Vintage Games for Commodore 64 & Spectrum 48K

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Commodore 64 

In the United Kingdom, the primary competitors to the C64 were the British-built Sinclair ZX Spectrum and the Amstrad CPC 464. Released a few months ahead of the C64, and selling for almost half the price, the Spectrum quickly became the market leader. Commodore had an uphill struggle against the Spectrum as it could not rely on undercutting the competition. The C64 debuted at £399 in early 1983, while the Spectrum cost £175. The C64 would later rival the Spectrum in popularity in the latter half of the 1980s, eventually outliving the Spectrum when the latter was discontinued in December 1990.

Despite a few attempts by Commodore to discontinue the C64 in favour of other, higher priced machines, constant demand made its discontinuation a hard task. By 1988, Commodore was selling 1.5 million C64s worldwide. Although demand for the C64 dropped off in the US by 1990, it continued to be popular in the UK and other European countries. In the end, economics, not obsolescence sealed the C64's fate. In March 1994, at CeBIT in Hanover, Germany, Commodore announced that the C64 would be finally discontinued in 1995. Commodore claimed that the C64's disk drive was more expensive to manufacture than the C64 itself. Although Commodore had planned to discontinue the C64 by 1995, the company filed for bankruptcy a month later, in April 1994.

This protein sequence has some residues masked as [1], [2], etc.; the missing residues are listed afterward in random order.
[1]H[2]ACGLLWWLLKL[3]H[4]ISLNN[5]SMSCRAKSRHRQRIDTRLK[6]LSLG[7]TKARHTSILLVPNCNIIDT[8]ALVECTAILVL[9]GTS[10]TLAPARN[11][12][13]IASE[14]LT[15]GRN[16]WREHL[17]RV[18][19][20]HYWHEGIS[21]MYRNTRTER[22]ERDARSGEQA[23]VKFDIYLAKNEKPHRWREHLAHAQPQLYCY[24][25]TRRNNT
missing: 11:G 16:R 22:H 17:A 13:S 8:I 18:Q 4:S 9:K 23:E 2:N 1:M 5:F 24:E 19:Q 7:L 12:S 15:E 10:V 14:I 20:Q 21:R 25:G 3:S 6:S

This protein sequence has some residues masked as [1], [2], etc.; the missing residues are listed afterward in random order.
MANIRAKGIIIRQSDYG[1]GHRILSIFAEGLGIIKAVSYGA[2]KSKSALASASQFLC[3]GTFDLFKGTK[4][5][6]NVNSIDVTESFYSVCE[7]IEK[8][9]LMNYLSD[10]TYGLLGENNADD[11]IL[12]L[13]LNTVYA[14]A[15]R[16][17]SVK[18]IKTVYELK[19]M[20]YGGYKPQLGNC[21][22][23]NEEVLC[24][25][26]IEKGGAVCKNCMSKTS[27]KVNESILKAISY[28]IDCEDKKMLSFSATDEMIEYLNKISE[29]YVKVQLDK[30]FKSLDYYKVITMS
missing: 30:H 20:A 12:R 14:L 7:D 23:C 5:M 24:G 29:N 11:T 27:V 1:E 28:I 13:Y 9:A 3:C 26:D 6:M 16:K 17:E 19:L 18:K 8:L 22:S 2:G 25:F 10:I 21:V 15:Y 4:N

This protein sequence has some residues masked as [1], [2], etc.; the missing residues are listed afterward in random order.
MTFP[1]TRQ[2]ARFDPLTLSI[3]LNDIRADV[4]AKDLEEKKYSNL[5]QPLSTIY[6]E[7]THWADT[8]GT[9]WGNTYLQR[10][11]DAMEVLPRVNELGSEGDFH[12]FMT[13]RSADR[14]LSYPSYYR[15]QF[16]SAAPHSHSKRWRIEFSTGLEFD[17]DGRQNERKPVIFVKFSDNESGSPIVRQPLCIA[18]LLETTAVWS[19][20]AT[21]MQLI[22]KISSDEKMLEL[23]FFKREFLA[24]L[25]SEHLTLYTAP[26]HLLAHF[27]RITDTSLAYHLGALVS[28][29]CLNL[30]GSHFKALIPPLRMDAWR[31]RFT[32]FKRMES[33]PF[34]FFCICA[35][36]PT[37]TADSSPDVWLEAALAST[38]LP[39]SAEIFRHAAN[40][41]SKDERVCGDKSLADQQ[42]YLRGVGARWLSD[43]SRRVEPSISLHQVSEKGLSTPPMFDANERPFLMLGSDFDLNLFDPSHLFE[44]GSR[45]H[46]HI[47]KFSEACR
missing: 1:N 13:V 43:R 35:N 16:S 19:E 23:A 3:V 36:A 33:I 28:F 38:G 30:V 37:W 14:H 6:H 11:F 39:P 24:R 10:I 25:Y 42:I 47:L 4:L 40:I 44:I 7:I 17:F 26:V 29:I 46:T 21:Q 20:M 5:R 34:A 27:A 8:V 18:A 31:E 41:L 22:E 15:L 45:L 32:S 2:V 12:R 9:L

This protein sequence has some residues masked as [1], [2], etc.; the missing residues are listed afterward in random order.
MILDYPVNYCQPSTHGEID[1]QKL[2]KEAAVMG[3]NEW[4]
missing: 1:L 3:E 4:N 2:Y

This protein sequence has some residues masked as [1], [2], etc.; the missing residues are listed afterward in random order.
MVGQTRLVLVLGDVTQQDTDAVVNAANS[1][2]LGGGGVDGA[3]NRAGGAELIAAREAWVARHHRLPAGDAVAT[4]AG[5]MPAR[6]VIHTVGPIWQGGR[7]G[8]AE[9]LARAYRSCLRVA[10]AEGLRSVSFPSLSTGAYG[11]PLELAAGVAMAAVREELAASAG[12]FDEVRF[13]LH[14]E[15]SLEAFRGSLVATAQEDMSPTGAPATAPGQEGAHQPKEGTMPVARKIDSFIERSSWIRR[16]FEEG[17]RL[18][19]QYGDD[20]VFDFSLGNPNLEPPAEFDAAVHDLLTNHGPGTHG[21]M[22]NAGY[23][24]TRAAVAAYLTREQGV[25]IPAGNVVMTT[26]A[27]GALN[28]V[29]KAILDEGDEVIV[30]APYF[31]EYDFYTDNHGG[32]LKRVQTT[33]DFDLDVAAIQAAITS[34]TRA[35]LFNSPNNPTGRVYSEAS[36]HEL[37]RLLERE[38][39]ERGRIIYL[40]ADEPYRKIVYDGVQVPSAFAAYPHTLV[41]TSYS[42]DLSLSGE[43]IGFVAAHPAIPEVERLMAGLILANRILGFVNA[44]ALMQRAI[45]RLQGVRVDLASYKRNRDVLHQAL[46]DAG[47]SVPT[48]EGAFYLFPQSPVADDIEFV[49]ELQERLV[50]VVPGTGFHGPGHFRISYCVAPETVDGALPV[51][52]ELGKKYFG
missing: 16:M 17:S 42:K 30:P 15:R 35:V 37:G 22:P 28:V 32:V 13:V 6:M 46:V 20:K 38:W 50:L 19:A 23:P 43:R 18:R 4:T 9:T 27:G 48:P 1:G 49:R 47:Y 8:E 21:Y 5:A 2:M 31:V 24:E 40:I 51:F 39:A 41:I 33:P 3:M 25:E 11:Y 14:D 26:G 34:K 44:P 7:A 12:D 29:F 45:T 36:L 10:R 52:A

Sinclair Spectrum 48k

The original ZX Spectrum is remembered for its 'dead flesh' (rubber) keyboard, diminutive size and distinctive rainbow motif. It was originally released in 1982 with 16 KB of RAM for £125 or with 48 KB for £175; these prices were later reduced to £99 and £129 respectively. Owners of the 16 KB model could purchase an internal 32 KB RAM upgrade, which for early "Issue 1" machines consisted of a daughterboard. Later issue machines required the fitting of 8 dynamic RAM chips and a few TTL chips. Users could mail their 16K Spectrums to Sinclair to be upgraded to 48 KB versions. To reduce the price, the 32 KB extension used eight faulty 64 kilobit chips with only one half of their capacity working and/or available. External 32 KB RAMpacks that mounted in the rear expansion slot were also available from third parties. Both machines had 16 KB of onboard ROM.

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